→ Brain has five million "200 million transistor chip cores"

By vijay on May 30, 2011 — 1 min read


Our brains take a rather different approach to cores, clock speeds, and parallel processing, however. They operate at variable clock speeds between 5 and 500 Hertz. No Giga here, or Mega or even Kilo. Brain waves, whose relationship to computation remains somewhat mysterious, are very slow, ranging from the delta sleep waves of 0-4 Hz through theta, alpha, beta, and gamma waves at 30-100+ Hz which are energetically most costly and may correlate with attention / consciousness.

On the other hand, the brain has about 1e15 synapses, making it analogous to five million contemporary 200 million transistor chip “cores”. Needless to say, the brain takes a massively parallel approach to computation. Signals run through millions of parallel nerve fibers from, say, the eye, 1.2 million in each optic nerve, through massive brain regions where each signal traverses only perhaps ten to twenty nerves in any serial path, while branching out in millions of directions as the data is sliced, diced, and re-assembled into vision. If you are interested in visual pathways, I would recommend Christof Kochs Quest for Consciousness, whose treatment of visual pathways is better than its treatment of other topics.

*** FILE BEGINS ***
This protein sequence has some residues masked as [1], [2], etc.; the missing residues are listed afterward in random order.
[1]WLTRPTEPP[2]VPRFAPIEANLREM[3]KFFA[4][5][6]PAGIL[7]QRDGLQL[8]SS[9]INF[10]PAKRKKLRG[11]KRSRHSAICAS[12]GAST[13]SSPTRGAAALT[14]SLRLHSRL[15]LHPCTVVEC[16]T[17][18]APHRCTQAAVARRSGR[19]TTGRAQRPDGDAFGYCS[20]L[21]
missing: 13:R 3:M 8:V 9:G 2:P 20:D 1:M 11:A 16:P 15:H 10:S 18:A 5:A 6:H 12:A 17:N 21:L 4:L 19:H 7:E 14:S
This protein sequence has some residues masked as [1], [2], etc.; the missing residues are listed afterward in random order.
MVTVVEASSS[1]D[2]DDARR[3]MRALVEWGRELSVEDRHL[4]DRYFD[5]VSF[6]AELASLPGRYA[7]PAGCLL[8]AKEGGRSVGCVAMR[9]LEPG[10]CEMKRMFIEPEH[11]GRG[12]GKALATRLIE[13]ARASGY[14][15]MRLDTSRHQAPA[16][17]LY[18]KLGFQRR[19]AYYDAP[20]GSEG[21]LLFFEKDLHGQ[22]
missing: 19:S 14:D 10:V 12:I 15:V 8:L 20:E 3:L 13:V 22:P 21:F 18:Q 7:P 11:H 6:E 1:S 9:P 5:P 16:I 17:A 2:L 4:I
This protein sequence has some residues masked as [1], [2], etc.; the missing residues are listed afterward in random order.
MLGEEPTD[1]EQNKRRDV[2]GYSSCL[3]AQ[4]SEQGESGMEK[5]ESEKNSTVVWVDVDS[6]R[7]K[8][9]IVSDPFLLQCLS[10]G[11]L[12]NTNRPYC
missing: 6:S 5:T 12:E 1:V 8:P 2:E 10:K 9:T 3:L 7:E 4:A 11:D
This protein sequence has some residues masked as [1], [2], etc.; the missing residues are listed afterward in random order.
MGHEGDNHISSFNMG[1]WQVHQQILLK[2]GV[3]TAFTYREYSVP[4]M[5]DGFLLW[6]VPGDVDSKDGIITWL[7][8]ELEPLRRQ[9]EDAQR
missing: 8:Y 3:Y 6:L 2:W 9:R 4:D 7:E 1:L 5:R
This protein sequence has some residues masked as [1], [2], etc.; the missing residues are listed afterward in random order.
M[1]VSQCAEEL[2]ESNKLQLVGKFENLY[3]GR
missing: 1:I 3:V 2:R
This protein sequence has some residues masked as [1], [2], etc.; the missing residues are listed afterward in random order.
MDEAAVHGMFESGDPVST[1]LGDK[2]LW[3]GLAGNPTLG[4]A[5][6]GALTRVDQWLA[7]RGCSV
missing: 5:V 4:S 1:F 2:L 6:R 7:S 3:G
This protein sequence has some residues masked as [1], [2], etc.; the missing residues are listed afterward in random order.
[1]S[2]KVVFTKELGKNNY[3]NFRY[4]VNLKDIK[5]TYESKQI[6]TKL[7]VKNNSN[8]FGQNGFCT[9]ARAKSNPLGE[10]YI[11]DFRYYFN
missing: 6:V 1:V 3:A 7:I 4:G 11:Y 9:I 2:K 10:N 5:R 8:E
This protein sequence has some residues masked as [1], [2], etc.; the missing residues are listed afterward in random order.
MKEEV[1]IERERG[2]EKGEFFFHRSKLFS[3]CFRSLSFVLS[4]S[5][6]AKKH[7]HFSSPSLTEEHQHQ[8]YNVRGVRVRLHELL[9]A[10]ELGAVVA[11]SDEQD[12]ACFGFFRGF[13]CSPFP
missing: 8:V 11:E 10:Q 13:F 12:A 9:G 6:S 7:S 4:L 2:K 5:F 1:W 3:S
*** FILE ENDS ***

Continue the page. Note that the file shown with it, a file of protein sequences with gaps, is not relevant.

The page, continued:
Biophilia: Neural waves of brain.

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